The coronavirus pandemic has triggered a global recession that some analysts predict could be the worst since World War II or even become the deepest recession on record. In the United States, jobless claims spiked as 22 million people filed for unemployment in four weeks between March and April.

 

But even prior to the COVID-19 outbreak, 74% of economists in the National Association for Business Economics had predicted a recession would arrive in the U.S. before the end of 2021, according to an August 2019 survey.

 

While recessions are difficult to forecast, they’re a natural part of the economic cycle. The smartest thing you can do is prepare your finances for when — not if — a recession hits.

 

Here’s a guide to what you need to know about recessions and how you can navigate your finances during an economic downturn:

 

What Is a Recession?

According to the National Bureau of Economic Research, a recession marks a period of significant decline in the economy that lasts longer than just a few months. It’s typically reflected in employment, income, sales, industrial production, and gross domestic product, which measures the value of a country’s economic output. Technical terms aside, a recession is a quantifiable economic slump that pretty much everyone feels in one way or another.

 

“One of the key outcomes from a recession is higher unemployment so everyone is at some higher risk of becoming unemployed,” says Matt Jernigan, executive vice president at Ascend Federal Credit Union in Tullahoma, Tennessee.

 

The coronavirus pandemic has exacerbated unemployment to levels not seen since the Great Depression, due to stay-at-home orders across dozens of states forcing many nonessential businesses to close. The Congressional Budget Office projects that unemployment will surpass 10% in the second quarter of 2020 — though the actual figure is likely even higher, according to some analysts.

 

 

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What happens to your money during a recession?

The COVID-19 outbreak has created a period of extreme volatility in the stock market, which can be especially stressful if that’s where you’ve invested your money. But the impact on your finances will depend on how your portfolio is structured.

 

“If you invest in the stock market, expect to see a decline in earnings if your portfolio is set up to take on more risk,” Jernigan says. “Blended portfolios — ones that have a balance of less risky investments — can more easily withstand a downturn in the stock market.”

 

While the idea may seem counterintuitive, recessions can also create new investment opportunities.

 

“If you are in the market to invest, a declining stock market can also afford the opportunity to purchase shares of stock at a cheaper price,” Jernigan says.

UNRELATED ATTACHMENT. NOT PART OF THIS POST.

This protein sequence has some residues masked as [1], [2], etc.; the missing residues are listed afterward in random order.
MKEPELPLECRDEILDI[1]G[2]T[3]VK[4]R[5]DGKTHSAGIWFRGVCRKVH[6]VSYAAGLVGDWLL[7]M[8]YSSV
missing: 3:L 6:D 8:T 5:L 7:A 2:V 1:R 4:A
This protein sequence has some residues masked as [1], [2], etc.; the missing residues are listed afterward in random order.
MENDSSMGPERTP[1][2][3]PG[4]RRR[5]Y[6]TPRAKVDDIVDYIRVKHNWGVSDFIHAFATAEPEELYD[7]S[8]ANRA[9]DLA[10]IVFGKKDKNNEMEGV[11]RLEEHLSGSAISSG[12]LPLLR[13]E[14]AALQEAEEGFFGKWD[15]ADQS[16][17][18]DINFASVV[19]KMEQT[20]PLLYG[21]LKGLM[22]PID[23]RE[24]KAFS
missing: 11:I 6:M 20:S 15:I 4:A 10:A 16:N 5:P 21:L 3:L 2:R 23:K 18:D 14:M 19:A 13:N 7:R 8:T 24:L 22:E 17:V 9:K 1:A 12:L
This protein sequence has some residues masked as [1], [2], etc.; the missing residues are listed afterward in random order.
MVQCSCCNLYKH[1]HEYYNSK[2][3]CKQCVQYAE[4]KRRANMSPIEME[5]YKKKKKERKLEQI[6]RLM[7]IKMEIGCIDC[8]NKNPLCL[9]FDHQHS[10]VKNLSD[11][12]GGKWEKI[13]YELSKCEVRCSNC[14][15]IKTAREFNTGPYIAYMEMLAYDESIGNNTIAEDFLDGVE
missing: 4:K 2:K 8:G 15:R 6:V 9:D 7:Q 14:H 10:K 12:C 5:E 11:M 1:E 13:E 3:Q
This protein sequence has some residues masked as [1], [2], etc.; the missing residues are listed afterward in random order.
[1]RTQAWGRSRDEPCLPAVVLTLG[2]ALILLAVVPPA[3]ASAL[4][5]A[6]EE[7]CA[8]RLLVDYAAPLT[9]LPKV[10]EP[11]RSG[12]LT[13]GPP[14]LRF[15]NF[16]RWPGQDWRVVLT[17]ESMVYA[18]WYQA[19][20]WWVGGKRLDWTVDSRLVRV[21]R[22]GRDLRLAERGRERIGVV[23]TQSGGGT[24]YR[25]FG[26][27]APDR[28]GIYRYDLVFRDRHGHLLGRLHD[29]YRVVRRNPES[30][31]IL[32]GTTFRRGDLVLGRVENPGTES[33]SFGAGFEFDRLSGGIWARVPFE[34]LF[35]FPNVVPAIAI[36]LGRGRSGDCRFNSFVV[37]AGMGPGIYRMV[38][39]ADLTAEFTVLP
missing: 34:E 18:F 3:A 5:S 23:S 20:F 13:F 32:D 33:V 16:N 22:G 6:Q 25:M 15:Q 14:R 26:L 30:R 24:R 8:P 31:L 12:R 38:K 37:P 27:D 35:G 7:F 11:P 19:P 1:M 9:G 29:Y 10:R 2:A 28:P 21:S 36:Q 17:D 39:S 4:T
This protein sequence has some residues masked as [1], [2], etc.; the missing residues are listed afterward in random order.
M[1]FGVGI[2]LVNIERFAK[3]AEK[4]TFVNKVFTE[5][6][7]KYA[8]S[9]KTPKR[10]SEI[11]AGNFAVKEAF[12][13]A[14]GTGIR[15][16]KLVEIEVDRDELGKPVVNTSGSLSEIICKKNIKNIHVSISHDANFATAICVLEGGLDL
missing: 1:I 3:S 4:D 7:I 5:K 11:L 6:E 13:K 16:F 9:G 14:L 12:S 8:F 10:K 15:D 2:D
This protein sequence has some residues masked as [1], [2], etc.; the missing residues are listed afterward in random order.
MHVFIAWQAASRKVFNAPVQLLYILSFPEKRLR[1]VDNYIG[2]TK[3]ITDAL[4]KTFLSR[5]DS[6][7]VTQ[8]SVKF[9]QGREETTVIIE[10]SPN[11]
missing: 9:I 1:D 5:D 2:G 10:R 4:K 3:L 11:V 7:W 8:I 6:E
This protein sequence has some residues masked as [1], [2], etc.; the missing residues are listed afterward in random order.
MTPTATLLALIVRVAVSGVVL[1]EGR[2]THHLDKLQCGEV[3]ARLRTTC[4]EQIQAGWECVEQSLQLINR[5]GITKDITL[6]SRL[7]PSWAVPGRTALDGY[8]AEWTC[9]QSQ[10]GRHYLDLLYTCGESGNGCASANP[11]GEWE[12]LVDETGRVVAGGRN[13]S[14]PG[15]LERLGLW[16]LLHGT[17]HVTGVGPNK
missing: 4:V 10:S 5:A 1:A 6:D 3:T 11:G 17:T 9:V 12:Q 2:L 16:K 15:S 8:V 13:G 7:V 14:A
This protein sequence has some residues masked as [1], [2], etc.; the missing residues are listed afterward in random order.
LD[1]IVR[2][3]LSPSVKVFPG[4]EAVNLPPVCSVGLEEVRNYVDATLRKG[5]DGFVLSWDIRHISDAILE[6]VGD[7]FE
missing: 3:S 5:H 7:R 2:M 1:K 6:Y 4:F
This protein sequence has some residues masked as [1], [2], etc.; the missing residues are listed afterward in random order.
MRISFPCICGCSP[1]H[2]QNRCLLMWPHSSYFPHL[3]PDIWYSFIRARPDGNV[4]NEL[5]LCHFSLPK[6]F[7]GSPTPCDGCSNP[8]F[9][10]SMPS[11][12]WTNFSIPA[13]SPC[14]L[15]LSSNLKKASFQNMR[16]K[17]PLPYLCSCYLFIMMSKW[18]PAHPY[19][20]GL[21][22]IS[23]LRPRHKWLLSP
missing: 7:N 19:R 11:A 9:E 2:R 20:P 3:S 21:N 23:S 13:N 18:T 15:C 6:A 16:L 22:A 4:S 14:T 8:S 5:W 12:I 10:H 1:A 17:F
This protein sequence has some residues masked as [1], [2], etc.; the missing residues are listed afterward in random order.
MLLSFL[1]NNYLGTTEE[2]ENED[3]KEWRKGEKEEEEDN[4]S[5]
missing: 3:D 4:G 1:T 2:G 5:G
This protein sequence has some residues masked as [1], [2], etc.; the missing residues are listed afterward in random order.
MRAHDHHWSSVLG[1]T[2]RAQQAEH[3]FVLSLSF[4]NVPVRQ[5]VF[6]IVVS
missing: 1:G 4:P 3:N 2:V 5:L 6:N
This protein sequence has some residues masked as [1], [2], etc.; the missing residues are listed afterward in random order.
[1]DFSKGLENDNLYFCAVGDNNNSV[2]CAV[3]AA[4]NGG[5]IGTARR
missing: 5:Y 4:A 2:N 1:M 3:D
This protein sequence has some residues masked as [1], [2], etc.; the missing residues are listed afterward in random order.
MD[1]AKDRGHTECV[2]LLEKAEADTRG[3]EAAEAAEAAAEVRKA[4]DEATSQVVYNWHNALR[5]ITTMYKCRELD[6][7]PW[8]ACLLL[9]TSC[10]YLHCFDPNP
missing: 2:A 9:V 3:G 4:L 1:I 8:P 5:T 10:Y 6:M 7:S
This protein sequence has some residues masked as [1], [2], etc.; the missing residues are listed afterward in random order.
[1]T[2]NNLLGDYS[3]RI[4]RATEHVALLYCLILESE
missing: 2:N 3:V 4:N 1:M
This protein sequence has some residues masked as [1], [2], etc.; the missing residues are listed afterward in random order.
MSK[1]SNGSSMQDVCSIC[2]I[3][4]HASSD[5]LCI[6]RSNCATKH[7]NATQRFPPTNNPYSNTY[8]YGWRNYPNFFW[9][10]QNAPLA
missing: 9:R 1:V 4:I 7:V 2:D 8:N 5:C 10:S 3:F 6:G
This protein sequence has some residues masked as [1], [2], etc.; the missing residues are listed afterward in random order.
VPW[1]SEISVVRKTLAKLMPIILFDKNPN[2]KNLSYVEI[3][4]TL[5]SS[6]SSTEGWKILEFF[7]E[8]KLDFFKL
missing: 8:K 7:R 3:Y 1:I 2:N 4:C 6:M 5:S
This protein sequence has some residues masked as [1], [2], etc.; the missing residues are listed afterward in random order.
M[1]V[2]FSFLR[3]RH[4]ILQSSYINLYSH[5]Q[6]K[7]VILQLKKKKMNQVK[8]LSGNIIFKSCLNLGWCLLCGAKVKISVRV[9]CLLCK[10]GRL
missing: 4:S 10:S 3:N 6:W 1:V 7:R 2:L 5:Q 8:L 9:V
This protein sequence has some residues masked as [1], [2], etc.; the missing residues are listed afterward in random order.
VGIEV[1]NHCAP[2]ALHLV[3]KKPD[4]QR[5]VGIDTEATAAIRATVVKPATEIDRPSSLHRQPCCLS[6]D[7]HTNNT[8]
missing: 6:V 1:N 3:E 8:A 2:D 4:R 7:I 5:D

Additionally, the Federal Reserve Board has been known to stimulate the economy by lowering interest rates, which incentivizes people to borrow and spend. In response to the coronavirus pandemic, the Fed cut its target federal funds rate — or the interest rate at which banks lend money to each other — to a range of zero to 0.25% in March, echoing its strategy during the 2008-2009 financial crisis.

 

You can get a better deal on a mortgage or lower the monthly payments on an existing one by refinancing when interest rates drop.

 

Read More: What To Consider When Comparing Mortgage Offers

How long do recessions last?

A recession officially begins after the economy hits a peak in activity and ends once the activity has bottomed out, according to the National Bureau of Economic Research. However, it can be difficult to forecast the course and duration of each recession.

 

“There are no ‘crystal balls’ for how long recessions will last — primarily due to the fact that the root causes of each recession are likely to be different from the past one,” says Toby Smith, senior vice president of lending at SECU, a credit union in Maryland. “Therefore, the severity and recovering time from each will vary drastically.”

 

Since 1980, there have been five U.S. recessions of differing lengths:

 

  • January 1980 to July 1980 (six months)
  • July 1981 to November 1982 (16 months)
  • July 1990 to March 1991 (eight months)
  • March 2001 to November 2001 (eight months)
  • December 2007 to June 2009 (18 months)

The ‘Great Lockdown’ compared to previous recessions

Until now, the greatest number of unemployment claims filed in a single week was 695,000 in 1982.

 

In the span of four weeks from mid-March to mid-April, jobless claims have totaled 22 million. The current circumstances are extraordinary because entire industries have been forced to completely close or change their operations for an indefinite period of time due to statewide stay-at-home orders, impacting millions of workers.

 

There has also been a decline in job postings for industries that typically aren’t affected by recessions, including education and health care, according to a New York Times report based on ZipRecruiter data — which is a troubling sign. Additionally, certain white-collar companies like law firms and tech startups, which were allowing their employees to work from home, are now resorting to furloughs and layoffs due to significant drops in revenue.

 

In terms of the government’s response, the U.S. has already started sending $1,200 economic stimulus payments to individuals who earn up to $75,000 per year, with reduced amounts for people who earn up to $99,000. Similarly, during the Great Recession of 2008, eligible individuals received checks for $300-$600. That amounts to approximately $357-$715 in today’s dollars after adjusting for inflation.